Year-long blood drive gets to the heart of giving
The 2016 Delta Blood Bank Blood Drive brought their bus to the Modesto campus parking lot for the third time this year for students, staff and faculty to make one of the most personal donations they can make: Their life’s blood.
26 donors left classrooms, labs and offices and rolled up their sleeves to help the campus meet their goal of 25 pints of blood – one pint from each generous person. “I got my friends to go and do it with me,” says Angela Kottinger, a Medical Office Administration student, who has given blood twice before. “I told them, ‘You can save lives…and you can get a T-shirt and ice cream!’” Who could resist such an attractive sales pitch?
Angela’s friends, along with other donors, completed the forms, made their contribution and enjoyed their “pint for a pint” reward, but she got a little wobbly on this third occasion. “I just got a little dizzy and had to stretch out on the floor,” she admits. “Everyone helped out a lot, giving me fluids, keeping me warm with a blanket and getting me some ice packs to put on my neck. I just wasn’t drinking as much liquids as I should have, but I ended up fine.”
Donors must meet certain criteria such as: No tattoos within the last 6 months; cannot be pregnant or anemic or have left the country recently; cannot have been exposed to anyone with HIV or hepatitis; and must wait at least 60 days after their last blood donation.
Each pint of blood can save three lives in dire need of a transfusion. It takes about 20-30 minutes for the donor’s blood to transfer to an IV bag, as they recline and are made comfortable.
“To date, our campus has saved 171 people through the numerous blood drives we have held on campus this year,” says Cindy Carney, instructor and Diversity Faculty Advisor. “One pint saves three lives, and our goal is to get 200 lives saved this year.”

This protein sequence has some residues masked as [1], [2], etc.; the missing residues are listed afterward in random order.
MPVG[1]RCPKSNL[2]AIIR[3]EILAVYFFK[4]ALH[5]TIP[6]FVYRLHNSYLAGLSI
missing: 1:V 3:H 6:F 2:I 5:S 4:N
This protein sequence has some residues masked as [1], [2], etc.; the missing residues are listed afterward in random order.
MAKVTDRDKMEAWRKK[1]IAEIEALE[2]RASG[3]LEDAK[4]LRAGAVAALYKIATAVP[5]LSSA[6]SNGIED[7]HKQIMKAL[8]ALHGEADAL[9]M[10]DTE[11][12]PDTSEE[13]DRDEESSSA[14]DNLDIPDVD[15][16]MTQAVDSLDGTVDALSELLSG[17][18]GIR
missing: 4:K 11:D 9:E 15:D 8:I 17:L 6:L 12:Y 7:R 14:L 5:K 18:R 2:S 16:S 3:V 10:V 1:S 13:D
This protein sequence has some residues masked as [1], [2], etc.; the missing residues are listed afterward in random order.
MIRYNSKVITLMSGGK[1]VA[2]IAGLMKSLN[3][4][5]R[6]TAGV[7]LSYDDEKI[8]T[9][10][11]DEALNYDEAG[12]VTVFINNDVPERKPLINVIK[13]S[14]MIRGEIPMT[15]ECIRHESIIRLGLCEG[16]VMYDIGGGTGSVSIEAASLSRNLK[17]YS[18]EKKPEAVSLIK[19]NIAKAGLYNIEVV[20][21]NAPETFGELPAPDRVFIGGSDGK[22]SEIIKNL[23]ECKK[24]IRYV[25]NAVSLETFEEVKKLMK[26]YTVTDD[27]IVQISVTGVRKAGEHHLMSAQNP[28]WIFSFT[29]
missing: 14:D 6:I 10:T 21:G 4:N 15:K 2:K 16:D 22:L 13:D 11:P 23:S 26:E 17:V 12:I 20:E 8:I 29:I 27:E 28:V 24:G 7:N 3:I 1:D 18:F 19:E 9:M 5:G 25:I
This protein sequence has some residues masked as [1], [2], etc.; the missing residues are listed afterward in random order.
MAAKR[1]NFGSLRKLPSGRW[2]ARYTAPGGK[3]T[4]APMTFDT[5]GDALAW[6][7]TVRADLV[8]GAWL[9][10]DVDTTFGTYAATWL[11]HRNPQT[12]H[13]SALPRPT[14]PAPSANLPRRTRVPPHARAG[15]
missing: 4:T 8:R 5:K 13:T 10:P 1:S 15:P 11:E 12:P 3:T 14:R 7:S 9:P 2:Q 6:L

“I love seeing the students participating and enjoying the process of what they’re doing,” says Cindy. “Knowing that even though they aren’t out in their (medical) field yet, they can still contribute and save lives. It also gives them the chance to interact with the people who work at Delta Blood Bank.”
SJVC students are always on the alert for ways to serve their communities. Medical program students, particularly, benefit from participating in causes and events that are conducted by the medical community. “This (blood bank) can also be a field you might go into since they (medical program students) are already going into the medical field,” says Angela.
“Before 2016 comes to an end, I want to say ‘thank you’ for helping our community blood supply,” says Lisbeth Garcia, Blood Drive Coordinator at Delta Blood Bank. “SJVC students and faculty to-date have saved 171 lives in 2016. On behalf of those patients and their families THANK YOU for being a lifesaver.”
The next campus blood drive is scheduled for December 21st. By then, Angela will be ready for some more ice cream: Half rocky road and half mint chocolate chip.